Bleeeh....since it seems as if the tail doesn't even matter much, and that Cessna is almost attempting to assert their market share via tail size (okay, cost-savings via design cuts), how about the Hawker rumor?

At this point,with the established and proven Hawker-Beech line in Bankruptcy, will Cessna at least buy the Hawker 4000 design? They have evidently been awaiting a moment to enter the true mid-size biz jet market for a while now, and the 4000 would be perfect with some improvements.


User currently offlineDashTrash From United States of America, joined Aug 2006, 1527 posts, RR: 2
Reply 16, posted (2 years 2 months 3 weeks 4 days 20 hours ago) and read 4839 times:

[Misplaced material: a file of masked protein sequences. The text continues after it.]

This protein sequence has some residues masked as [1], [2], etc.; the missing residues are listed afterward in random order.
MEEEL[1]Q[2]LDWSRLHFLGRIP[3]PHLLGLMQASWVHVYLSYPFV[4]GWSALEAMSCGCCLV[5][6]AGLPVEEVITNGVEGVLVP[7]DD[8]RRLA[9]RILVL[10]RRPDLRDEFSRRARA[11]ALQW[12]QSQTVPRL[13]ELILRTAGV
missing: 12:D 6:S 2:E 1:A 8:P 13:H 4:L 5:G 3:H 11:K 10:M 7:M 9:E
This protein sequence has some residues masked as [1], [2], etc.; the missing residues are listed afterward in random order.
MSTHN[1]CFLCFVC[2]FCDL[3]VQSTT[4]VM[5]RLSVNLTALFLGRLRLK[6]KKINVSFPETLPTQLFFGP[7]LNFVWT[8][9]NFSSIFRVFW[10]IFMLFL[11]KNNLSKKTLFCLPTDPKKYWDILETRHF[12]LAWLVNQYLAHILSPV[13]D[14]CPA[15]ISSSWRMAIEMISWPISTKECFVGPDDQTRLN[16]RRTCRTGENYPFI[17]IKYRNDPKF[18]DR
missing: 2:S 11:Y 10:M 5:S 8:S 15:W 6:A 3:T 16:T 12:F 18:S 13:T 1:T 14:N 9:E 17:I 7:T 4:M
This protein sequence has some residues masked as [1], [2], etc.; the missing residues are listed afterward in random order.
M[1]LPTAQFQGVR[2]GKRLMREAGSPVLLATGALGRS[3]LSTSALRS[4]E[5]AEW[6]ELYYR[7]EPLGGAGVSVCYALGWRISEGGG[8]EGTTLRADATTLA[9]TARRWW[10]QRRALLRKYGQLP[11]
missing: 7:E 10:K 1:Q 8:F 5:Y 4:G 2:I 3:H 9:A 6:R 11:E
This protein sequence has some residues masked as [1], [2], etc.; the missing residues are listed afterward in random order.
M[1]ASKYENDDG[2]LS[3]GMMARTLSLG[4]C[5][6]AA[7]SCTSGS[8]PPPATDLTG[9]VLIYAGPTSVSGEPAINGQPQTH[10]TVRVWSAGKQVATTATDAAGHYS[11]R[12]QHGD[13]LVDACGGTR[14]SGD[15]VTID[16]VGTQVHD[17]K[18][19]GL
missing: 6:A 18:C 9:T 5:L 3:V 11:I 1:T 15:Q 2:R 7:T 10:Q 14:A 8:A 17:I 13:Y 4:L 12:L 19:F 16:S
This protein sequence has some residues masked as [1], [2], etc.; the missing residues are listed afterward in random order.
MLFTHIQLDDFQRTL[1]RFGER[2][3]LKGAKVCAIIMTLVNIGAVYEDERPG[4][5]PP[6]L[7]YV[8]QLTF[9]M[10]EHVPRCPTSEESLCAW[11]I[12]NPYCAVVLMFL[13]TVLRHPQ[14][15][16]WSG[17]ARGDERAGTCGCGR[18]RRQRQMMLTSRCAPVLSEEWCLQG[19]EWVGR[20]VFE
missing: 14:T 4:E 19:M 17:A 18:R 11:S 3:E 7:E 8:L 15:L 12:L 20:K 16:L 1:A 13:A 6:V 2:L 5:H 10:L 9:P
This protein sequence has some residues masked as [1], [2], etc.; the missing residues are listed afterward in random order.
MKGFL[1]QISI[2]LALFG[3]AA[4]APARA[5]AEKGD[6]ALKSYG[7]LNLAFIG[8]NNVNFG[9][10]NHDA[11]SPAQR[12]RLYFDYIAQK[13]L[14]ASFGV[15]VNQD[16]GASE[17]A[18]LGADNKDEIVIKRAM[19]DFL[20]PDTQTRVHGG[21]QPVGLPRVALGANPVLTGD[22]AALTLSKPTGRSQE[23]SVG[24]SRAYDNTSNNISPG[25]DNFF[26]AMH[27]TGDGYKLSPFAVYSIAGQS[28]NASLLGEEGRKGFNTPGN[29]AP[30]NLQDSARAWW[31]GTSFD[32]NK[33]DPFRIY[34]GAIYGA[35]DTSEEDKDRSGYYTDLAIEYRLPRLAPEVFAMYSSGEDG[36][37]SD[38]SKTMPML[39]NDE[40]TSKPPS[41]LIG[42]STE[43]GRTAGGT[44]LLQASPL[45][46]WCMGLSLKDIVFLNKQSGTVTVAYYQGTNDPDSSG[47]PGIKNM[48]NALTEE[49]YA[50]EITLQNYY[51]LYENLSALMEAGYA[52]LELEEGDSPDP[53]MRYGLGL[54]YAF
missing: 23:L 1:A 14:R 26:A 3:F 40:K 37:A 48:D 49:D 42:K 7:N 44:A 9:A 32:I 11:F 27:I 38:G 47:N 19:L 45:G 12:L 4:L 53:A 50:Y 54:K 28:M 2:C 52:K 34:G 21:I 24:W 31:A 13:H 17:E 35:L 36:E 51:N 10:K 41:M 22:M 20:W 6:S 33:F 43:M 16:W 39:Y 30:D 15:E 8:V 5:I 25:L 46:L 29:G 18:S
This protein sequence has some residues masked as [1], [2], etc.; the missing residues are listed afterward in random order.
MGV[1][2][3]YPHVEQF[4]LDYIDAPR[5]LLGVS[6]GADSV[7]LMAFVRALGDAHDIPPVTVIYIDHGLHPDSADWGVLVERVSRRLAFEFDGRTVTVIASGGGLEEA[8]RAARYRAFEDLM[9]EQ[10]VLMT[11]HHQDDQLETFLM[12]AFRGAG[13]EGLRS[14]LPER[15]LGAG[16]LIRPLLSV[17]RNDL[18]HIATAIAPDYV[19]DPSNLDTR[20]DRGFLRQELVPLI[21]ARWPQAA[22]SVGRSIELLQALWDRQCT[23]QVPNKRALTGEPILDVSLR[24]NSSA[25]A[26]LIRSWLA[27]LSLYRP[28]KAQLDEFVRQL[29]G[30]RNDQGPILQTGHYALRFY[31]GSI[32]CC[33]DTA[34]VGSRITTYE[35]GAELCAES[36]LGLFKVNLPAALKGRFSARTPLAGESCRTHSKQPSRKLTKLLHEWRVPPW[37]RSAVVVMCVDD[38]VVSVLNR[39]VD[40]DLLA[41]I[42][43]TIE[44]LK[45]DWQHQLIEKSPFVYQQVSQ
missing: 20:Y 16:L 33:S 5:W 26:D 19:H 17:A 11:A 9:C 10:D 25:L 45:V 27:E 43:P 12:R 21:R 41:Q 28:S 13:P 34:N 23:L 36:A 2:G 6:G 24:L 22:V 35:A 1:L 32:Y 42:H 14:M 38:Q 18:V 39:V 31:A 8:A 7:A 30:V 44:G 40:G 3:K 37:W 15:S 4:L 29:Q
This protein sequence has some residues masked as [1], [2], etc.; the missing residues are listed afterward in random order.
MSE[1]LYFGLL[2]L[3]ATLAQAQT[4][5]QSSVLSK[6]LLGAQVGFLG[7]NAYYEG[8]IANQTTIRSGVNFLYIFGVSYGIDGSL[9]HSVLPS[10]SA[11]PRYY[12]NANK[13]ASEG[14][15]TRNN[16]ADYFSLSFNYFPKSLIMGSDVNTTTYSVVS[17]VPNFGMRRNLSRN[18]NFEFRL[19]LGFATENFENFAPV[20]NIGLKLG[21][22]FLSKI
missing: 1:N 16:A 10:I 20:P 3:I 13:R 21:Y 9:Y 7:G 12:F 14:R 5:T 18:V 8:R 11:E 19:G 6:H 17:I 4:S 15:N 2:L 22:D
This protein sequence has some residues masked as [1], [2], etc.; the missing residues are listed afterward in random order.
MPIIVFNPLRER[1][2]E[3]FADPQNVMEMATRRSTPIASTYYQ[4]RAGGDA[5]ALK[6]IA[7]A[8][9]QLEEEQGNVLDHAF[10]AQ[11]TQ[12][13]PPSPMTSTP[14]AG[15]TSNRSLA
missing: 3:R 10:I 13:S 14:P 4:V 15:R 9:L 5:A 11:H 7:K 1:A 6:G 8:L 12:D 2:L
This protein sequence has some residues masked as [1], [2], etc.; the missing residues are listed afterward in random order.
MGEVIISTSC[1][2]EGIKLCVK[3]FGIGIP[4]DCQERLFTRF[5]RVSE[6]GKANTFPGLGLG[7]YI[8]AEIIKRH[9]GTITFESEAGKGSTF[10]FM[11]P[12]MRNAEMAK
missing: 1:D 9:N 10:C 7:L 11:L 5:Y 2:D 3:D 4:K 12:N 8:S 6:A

Quoting ElpinDAB (Reply 10):

And another good point that I didn't know about the X, which seems to have a proportionally adequate tail, but then again, lots of excess thrust is necessary for a true FL510/ OR .92 aircraft like the X. But say, you are taking off full thrust from a 5,000ft runway at a max allowable weight for the C750...what would the full thrust N1 setting be, std conditions? Or if you can think of a more suitable example, name it.... It's a fascinating aircraft.

The FADEC gives you whatever it gives you. It puts bugs on the N1 tape and advertises what you're going to get in the middle of the tape. I've never seen any charts on thrust settings. All electronic.

Most of the time it's pretty low, in the mid to low 80%s. You might see high 80s at a high / hot airport.